A storm is brewing in Florida. In many districts, there are parents who are upset over their child(ren) being retained for choosing to not take the Florida Standards Assessment (FSA) or an alternative assessment. The parents chose to “opt out” of these tests due to the high stakes involved as well as the stress that ensues from the pressure they are put under for these tests. In a lot of cases, the children are proficient and some are even honor roll or gifted students.
The FSA is a 4 hour long standardized test that is stretched out over a 4 day period at 1 hour increments. Reportedly they aren’t allowed to share any information from these tests, they aren’t allowed to ask for help and they aren’t allowed to do anything until the test is completed in its entirety.
What if a student is so nervous and has to use the restroom? I guess they have to wait.
Prior to the test, students are asked to sign a form stating that they will not share any information from this test. It’s apparently top secret because not even the teacher is allowed to see what is on it, only the student and the person/entity that grades it. It’s also reported that teacher evaluations are based on their students’ performance on this test. Essentially, a teacher could be fired or reprimanded in some form because of this one test. Let’s factor in those students who have test anxiety and may not perform to the best of their ability. Or maybe students who have test fatigue. Most of the time these tests are performed at the end of the year when everyone is exhausted and wants it to all be over with. This test would not accurately reflect a student’s academic gains or abilities if they are not tested at their peak in the school year.
In many districts in Florida, students who have opted out of these tests are being threatened with retention or have been retained (repeating the 3rd grade).
I know this because my son is one of those being retained.
My son has performed well all year long (180 days) and has shown that he has progressed academically throughout the year. This is reflected in his work, his report card and on his iReady scores along with other data. The DOE seems to be mostly concerned with reading and ensuring that students who are promoted are functioning on level before being promoted.
My son’s iReady scores are proof that he is doing just that and then some. His report card is predominantly B grades throughout the year, but yet, this isn’t enough. The district is saying that the law says that it is mandatory that all students participate in the FSA or be retained. If you read the statute, which is written in outline format, it does not say anything about retaining kids simply because they don’t participate in the test. The only section that has retention tied to this test is under the section for “Reading Deficiencies and Parental Notification.” My son does NOT have a documented reading deficiency, so that does not apply to him.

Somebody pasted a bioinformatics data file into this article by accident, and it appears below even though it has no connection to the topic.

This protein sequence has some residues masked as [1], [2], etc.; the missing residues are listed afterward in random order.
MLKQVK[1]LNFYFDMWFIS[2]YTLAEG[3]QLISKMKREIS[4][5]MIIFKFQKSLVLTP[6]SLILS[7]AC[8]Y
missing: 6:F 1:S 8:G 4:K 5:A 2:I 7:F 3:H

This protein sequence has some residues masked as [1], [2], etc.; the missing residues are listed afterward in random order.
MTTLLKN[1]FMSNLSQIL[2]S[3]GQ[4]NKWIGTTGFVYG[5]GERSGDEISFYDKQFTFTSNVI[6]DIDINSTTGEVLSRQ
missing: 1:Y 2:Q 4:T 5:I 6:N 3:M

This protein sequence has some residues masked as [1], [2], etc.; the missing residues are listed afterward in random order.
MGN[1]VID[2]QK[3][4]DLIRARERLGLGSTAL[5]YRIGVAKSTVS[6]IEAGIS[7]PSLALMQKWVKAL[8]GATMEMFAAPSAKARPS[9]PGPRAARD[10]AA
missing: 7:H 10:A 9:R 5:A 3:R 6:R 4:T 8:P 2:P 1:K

(5) READING DEFICIENCY AND PARENTAL NOTIFICATION.—
(a) Any student who exhibits a substantial deficiency in reading, based upon locally determined or statewide assessments conducted in kindergarten or grade 1, grade 2, or grade 3, or through teacher observations, must be given intensive reading instruction immediately following the identification of the reading deficiency. The student’s reading proficiency must be monitored and the intensive instruction must continue until the student demonstrates grade level proficiency in a manner determined by the district, which may include achieving a Level 3 on the statewide, standardized English Language Arts assessment.
(b) To be promoted to grade 4, a student must score a Level 2 or higher on the statewide, standardized English Language Arts assessment required under s. 1008.22 for grade 3. If a student’s reading deficiency is not remedied by the end of grade 3, as demonstrated by scoring Level 2 or higher on the statewide, standardized assessment required under s. 1008.22 for grade 3, the student must be retained.
You can view the entire statute here.
As you can see, it referenced statute 1008.22 in that same subsection. Here is what that statute says about participation in section 1008.22 (3):
(3) STATEWIDE, STANDARDIZED ASSESSMENT PROGRAM.—The Commissioner of Education shall design and implement a statewide, standardized assessment program aligned to the core curricular content established in the Next Generation Sunshine State Standards. The commissioner also must develop or select and implement a common battery of assessment tools that will be used in all juvenile justice education programs in the state. These tools must accurately measure the core curricular content established in the Next Generation Sunshine State Standards. Participation in the assessment program is mandatory for all school districts and all students attending public schools, including adult students seeking a standard high school diploma under s. 1003.4282 and students in Department of Juvenile Justice education programs, except as otherwise provided by law. If a student does not participate in the assessment program, the school district must notify the student’s parent and provide the parent with information regarding the implications of such non participation. The statewide, standardized assessment program shall be designed and implemented as follows:[…]